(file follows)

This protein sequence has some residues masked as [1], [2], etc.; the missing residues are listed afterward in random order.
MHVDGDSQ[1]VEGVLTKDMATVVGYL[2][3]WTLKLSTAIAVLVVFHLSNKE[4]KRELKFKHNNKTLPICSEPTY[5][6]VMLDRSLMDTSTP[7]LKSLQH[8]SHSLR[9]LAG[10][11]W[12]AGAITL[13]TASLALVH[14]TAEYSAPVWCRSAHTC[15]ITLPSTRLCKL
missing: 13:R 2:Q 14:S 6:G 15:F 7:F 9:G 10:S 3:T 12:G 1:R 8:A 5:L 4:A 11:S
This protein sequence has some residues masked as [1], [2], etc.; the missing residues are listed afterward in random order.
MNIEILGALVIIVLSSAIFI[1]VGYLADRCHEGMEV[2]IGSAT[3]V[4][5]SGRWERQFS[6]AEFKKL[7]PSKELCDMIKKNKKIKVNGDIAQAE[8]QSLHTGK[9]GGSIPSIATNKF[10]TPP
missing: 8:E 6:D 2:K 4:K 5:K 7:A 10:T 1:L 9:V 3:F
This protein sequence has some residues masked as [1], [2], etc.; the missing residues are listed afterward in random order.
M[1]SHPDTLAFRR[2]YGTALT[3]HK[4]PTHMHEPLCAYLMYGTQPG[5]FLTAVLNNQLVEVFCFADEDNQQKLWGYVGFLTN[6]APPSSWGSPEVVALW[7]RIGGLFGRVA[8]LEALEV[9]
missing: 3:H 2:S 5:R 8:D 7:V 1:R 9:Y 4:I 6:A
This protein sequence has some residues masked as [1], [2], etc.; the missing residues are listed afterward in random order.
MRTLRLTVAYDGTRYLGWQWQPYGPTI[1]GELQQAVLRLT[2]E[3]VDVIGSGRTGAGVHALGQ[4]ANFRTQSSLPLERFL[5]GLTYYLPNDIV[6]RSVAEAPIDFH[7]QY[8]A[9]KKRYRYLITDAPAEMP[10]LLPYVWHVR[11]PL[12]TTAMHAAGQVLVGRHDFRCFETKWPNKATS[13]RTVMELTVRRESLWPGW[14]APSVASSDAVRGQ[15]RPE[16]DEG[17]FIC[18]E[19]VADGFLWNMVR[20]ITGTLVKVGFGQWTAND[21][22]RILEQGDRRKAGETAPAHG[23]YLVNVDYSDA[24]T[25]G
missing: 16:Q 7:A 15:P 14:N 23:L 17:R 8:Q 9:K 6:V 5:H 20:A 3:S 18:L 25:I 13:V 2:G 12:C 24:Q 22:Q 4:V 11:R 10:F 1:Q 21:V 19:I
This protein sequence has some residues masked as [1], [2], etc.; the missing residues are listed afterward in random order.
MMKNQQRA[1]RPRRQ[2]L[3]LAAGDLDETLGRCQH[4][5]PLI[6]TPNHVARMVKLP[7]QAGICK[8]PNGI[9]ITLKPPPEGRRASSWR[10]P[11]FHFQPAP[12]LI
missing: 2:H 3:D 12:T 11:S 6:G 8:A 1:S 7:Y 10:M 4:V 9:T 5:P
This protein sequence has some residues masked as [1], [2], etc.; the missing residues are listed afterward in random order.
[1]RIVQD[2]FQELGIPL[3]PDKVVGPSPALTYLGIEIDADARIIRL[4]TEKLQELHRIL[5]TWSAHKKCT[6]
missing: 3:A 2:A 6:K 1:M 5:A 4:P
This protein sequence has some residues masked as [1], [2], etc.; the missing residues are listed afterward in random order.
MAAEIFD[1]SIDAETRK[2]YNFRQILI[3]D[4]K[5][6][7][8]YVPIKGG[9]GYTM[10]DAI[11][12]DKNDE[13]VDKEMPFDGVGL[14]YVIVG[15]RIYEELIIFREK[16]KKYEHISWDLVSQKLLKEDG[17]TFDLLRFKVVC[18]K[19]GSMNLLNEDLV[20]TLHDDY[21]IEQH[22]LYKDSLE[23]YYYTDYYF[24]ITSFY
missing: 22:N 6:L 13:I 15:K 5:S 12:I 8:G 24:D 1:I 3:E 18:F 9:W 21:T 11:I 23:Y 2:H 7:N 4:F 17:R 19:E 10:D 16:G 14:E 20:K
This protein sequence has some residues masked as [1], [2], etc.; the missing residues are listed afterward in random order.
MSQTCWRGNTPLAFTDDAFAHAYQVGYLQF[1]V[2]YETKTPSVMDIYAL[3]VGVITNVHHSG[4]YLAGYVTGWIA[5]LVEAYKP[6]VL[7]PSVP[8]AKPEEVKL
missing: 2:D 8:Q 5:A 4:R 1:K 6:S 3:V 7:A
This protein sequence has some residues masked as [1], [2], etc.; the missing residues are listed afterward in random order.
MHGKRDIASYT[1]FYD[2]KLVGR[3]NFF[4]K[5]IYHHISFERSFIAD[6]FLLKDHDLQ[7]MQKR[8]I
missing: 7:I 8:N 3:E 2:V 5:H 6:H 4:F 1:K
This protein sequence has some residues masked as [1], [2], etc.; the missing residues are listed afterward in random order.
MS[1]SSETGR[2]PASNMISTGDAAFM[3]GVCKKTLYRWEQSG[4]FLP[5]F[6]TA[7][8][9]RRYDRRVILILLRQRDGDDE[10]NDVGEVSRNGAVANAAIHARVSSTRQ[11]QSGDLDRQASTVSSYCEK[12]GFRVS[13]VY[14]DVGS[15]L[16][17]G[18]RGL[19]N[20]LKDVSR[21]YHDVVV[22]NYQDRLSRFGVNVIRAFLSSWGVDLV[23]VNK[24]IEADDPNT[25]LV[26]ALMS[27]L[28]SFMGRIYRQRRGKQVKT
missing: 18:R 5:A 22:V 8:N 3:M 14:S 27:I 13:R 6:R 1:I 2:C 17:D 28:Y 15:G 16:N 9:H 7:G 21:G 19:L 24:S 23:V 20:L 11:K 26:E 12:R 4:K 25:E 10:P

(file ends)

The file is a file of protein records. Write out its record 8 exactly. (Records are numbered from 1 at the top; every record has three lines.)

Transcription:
This protein sequence has some residues masked as [1], [2], etc.; the missing residues are listed afterward in random order.
MSQTCWRGNTPLAFTDDAFAHAYQVGYLQF[1]V[2]YETKTPSVMDIYAL[3]VGVITNVHHSG[4]YLAGYVTGWIA[5]LVEAYKP[6]VL[7]PSVP[8]AKPEEVKL
missing: 2:D 8:Q 5:A 4:R 1:K 6:S 3:V 7:A